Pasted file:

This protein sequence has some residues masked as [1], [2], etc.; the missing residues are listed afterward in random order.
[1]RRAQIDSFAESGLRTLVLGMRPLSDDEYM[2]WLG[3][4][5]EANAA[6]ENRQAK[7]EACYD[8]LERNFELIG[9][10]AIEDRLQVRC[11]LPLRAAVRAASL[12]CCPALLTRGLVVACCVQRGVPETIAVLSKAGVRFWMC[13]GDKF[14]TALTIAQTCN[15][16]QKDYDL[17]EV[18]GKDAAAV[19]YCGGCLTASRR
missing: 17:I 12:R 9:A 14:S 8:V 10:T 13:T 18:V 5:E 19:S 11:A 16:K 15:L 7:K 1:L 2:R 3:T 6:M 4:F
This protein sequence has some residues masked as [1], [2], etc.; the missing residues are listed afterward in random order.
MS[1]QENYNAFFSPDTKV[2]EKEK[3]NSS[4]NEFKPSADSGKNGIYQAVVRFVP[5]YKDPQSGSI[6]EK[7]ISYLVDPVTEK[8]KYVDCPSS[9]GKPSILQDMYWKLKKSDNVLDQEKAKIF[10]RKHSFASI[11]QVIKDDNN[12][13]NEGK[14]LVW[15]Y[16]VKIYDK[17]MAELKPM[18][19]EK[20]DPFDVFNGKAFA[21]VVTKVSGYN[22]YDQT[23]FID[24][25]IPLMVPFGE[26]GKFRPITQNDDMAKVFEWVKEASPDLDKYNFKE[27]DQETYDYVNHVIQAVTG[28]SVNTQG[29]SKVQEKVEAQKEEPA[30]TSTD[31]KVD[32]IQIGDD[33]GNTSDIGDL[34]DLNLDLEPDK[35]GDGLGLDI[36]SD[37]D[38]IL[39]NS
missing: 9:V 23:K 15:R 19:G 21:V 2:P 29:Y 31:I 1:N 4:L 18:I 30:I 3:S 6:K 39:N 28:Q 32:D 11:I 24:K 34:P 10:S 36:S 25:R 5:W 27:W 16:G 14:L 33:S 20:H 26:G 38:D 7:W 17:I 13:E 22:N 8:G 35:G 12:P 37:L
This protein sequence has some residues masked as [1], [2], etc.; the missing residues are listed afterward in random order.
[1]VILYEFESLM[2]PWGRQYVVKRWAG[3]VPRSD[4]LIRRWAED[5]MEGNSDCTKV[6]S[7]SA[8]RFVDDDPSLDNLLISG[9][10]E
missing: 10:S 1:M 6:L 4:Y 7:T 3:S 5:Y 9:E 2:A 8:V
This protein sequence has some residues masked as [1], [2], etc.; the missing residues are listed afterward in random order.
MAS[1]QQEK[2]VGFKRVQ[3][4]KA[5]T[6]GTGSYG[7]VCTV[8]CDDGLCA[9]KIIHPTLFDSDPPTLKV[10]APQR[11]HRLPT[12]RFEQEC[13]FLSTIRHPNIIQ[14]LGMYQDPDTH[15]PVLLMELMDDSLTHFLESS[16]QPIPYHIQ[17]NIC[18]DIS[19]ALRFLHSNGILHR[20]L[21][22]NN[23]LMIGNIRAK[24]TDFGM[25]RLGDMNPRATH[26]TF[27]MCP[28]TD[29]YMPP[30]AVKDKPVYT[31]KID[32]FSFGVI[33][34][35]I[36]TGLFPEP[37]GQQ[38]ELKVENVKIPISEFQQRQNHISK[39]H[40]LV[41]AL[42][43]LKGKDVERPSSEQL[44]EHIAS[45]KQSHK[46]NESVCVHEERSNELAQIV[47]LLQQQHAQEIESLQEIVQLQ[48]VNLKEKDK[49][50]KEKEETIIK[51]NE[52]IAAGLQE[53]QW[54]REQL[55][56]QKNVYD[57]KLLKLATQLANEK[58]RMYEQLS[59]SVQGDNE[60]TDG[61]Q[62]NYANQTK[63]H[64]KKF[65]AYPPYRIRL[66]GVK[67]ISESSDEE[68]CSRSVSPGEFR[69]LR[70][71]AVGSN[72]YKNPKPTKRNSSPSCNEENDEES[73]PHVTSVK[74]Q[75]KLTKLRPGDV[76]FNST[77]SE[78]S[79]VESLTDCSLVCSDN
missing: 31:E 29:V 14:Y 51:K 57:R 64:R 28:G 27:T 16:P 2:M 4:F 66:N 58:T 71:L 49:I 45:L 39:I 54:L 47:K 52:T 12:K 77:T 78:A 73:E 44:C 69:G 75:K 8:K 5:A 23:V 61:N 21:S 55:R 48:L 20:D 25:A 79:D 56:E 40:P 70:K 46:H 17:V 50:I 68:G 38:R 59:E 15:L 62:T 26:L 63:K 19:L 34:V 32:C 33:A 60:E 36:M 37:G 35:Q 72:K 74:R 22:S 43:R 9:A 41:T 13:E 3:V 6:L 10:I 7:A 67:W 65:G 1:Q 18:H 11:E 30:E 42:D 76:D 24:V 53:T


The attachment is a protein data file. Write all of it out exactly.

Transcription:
This protein sequence has some residues masked as [1], [2], etc.; the missing residues are listed afterward in random order.
[1]RRAQIDSFAESGLRTLVLGMRPLSDDEYM[2]WLG[3][4][5]EANAA[6]ENRQAK[7]EACYD[8]LERNFELIG[9][10]AIEDRLQVRC[11]LPLRAAVRAASL[12]CCPALLTRGLVVACCVQRGVPETIAVLSKAGVRFWMC[13]GDKF[14]TALTIAQTCN[15][16]QKDYDL[17]EV[18]GKDAAAV[19]YCGGCLTASRR
missing: 17:I 12:R 9:A 14:S 8:V 10:T 13:T 18:V 5:E 19:S 11:A 16:K 15:L 7:K 1:L 2:R 3:T 6:M 4:F
This protein sequence has some residues masked as [1], [2], etc.; the missing residues are listed afterward in random order.
MS[1]QENYNAFFSPDTKV[2]EKEK[3]NSS[4]NEFKPSADSGKNGIYQAVVRFVP[5]YKDPQSGSI[6]EK[7]ISYLVDPVTEK[8]KYVDCPSS[9]GKPSILQDMYWKLKKSDNVLDQEKAKIF[10]RKHSFASI[11]QVIKDDNN[12][13]NEGK[14]LVW[15]Y[16]VKIYDK[17]MAELKPM[18][19]EK[20]DPFDVFNGKAFA[21]VVTKVSGYN[22]YDQT[23]FID[24][25]IPLMVPFGE[26]GKFRPITQNDDMAKVFEWVKEASPDLDKYNFKE[27]DQETYDYVNHVIQAVTG[28]SVNTQG[29]SKVQEKVEAQKEEPA[30]TSTD[31]KVD[32]IQIGDD[33]GNTSDIGDL[34]DLNLDLEPDK[35]GDGLGLDI[36]SD[37]D[38]IL[39]NS
missing: 9:V 23:K 15:R 19:G 21:V 2:P 29:Y 31:I 1:N 4:L 18:I 30:I 3:S 6:K 39:N 28:Q 32:D 11:I 24:K 34:P 10:S 36:S 25:R 5:W 27:W 16:G 14:L 33:S 20:H 26:G 38:D 7:W 17:I 13:E 22:N 8:G 35:G 12:P 37:L
This protein sequence has some residues masked as [1], [2], etc.; the missing residues are listed afterward in random order.
[1]VILYEFESLM[2]PWGRQYVVKRWAG[3]VPRSD[4]LIRRWAED[5]MEGNSDCTKV[6]S[7]SA[8]RFVDDDPSLDNLLISG[9][10]E
missing: 10:S 1:M 6:L 4:Y 7:T 3:S 5:Y 9:E 2:A 8:V
This protein sequence has some residues masked as [1], [2], etc.; the missing residues are listed afterward in random order.
MAS[1]QQEK[2]VGFKRVQ[3][4]KA[5]T[6]GTGSYG[7]VCTV[8]CDDGLCA[9]KIIHPTLFDSDPPTLKV[10]APQR[11]HRLPT[12]RFEQEC[13]FLSTIRHPNIIQ[14]LGMYQDPDTH[15]PVLLMELMDDSLTHFLESS[16]QPIPYHIQ[17]NIC[18]DIS[19]ALRFLHSNGILHR[20]L[21][22]NN[23]LMIGNIRAK[24]TDFGM[25]RLGDMNPRATH[26]TF[27]MCP[28]TD[29]YMPP[30]AVKDKPVYT[31]KID[32]FSFGVI[33][34][35]I[36]TGLFPEP[37]GQQ[38]ELKVENVKIPISEFQQRQNHISK[39]H[40]LV[41]AL[42][43]LKGKDVERPSSEQL[44]EHIAS[45]KQSHK[46]NESVCVHEERSNELAQIV[47]LLQQQHAQEIESLQEIVQLQ[48]VNLKEKDK[49][50]KEKEETIIK[51]NE[52]IAAGLQE[53]QW[54]REQL[55][56]QKNVYD[57]KLLKLATQLANEK[58]RMYEQLS[59]SVQGDNE[60]TDG[61]Q[62]NYANQTK[63]H[64]KKF[65]AYPPYRIRL[66]GVK[67]ISESSDEE[68]CSRSVSPGEFR[69]LR[70][71]AVGSN[72]YKNPKPTKRNSSPSCNEENDEES[73]PHVTSVK[74]Q[75]KLTKLRPGDV[76]FNST[77]SE[78]S[79]VESLTDCSLVCSDN
missing: 31:E 29:V 14:Y 51:K 57:R 64:R 28:G 27:T 16:P 2:M 4:F 66:N 58:T 71:L 49:I 45:L 39:I 54:L 47:K 52:T 12:K 77:T 78:A 73:E 44:C 69:G 75:K 8:K 5:A 23:V 61:N 21:S 55:R 48:L 20:D 25:A 79:D 56:E 40:P 70:K 46:H 17:V 50:I 68:G 38:R 59:E 15:L 62:T 26:L 63:K 19:L 34:V 32:C 33:A 60:E 36:M 37:G 35:Q 72:K 74:R 22:S 43:R 9:A 41:T 13:E 3:V 6:L 10:I 7:A 67:W 65:G 1:Q 18:H 11:E 30:E 42:D 76:D 24:V 53:T